Rolf Latham Inciteful (sic) Staff Member Business Plus Member

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    There is some sound psych behind having more but smaller splits

    Chunking into a 50 k split and getting it to zero fells better than reducing an 800 k split to 750.

    Yes yes I know, there isn't a difference in net balance but for many this goal management strategy can produce better results .

    Combine that with a Proper debt recycling strategy and you can get some great results

    Ta
    Rolf
     
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  6. Ouchmyknees

    Ouchmyknees Well-Known Member

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    According to Terry_W's tips this is to avoid having to go back to lender and get a new split. Things are better to be arranged at the beginning I suppose.
     
  7. Colin Rice

    Colin Rice Mortgage Broker Australia Wide Business Member

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    There are lenders that will allow you to split post settlement with no assesment reqiured so serviceability isnt factored in assuming you intend to aquire a few IPs. Can be done via a 2 page tick and flick at most and a phone call at the least. Combined with multiple offsetts your options are limited but its feasable.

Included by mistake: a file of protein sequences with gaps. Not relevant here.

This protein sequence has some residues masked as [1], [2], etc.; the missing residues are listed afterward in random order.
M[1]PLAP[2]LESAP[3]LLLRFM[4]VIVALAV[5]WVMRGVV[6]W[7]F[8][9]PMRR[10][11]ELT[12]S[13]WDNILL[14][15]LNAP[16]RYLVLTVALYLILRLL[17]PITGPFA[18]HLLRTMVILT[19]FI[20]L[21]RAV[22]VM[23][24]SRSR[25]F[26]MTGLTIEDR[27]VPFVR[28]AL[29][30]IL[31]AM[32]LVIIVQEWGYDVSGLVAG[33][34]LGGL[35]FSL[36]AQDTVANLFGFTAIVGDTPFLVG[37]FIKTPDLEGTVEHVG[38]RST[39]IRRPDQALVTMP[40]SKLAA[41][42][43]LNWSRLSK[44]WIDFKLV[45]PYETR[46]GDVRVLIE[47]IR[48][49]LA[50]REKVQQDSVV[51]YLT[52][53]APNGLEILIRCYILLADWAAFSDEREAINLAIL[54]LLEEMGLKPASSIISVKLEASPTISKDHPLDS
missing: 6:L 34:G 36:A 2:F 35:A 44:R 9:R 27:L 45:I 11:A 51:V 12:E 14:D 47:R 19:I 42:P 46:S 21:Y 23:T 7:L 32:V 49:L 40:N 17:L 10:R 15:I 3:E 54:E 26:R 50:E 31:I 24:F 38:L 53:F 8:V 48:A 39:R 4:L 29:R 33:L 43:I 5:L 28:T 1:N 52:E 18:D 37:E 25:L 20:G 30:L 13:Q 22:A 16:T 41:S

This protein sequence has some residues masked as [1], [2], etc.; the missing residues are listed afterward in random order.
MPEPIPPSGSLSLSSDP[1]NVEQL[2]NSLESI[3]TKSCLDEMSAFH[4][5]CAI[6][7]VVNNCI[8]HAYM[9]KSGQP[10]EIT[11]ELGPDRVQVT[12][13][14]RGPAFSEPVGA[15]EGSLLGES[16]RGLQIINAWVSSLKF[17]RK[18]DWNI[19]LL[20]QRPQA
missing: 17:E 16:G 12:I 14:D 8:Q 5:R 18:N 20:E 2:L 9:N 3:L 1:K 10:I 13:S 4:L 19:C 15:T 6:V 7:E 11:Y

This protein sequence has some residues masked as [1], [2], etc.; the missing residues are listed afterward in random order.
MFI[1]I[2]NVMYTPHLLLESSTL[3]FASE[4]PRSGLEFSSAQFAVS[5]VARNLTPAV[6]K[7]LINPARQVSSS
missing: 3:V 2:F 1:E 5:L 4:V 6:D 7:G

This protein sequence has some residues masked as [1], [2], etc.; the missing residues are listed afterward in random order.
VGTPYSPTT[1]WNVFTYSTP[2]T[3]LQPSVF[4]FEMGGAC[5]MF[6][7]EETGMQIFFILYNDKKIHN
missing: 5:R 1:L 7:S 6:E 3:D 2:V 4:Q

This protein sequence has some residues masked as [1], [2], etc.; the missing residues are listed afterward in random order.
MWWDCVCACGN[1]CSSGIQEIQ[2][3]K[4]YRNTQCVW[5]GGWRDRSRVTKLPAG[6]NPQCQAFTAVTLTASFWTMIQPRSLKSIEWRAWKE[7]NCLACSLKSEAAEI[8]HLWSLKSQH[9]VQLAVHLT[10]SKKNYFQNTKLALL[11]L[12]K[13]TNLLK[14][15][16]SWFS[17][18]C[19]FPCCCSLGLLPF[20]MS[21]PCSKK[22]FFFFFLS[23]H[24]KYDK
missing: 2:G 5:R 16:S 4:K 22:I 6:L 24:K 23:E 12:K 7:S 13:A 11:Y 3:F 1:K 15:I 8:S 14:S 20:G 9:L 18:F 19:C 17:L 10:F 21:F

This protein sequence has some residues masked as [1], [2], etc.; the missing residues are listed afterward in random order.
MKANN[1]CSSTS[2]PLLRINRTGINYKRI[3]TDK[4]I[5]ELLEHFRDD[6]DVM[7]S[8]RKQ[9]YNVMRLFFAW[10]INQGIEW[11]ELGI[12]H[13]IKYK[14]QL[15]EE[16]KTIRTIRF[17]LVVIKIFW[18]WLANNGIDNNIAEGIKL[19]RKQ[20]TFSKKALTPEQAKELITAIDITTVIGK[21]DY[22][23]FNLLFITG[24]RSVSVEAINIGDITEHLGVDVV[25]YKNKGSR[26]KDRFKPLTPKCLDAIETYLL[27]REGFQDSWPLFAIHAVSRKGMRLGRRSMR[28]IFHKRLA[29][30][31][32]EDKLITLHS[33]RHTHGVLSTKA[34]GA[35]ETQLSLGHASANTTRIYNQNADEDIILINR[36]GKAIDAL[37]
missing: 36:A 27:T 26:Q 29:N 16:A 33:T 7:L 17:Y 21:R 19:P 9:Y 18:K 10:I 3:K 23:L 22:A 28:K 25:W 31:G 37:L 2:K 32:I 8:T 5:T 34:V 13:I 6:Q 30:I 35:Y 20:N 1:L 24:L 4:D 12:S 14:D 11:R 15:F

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  8. albanga

    albanga Well-Known Member

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    I gathered the reasoning being it being you would not need to go back to the bank as essentially you are using redraw to invest.

    I just personally have a number of issues with this (well 100k splits anyway).

    1 - It's a good thing to see your bank/broker every 2 years for a financial health check.
    2 - A number of lenders have rules around redraw (min/max).
    3 - A number of lenders don't allow this so you have just minimized your pool of options.
    4 - A number of lenders don't have multiple offsets so you have just minimises your pool of options further.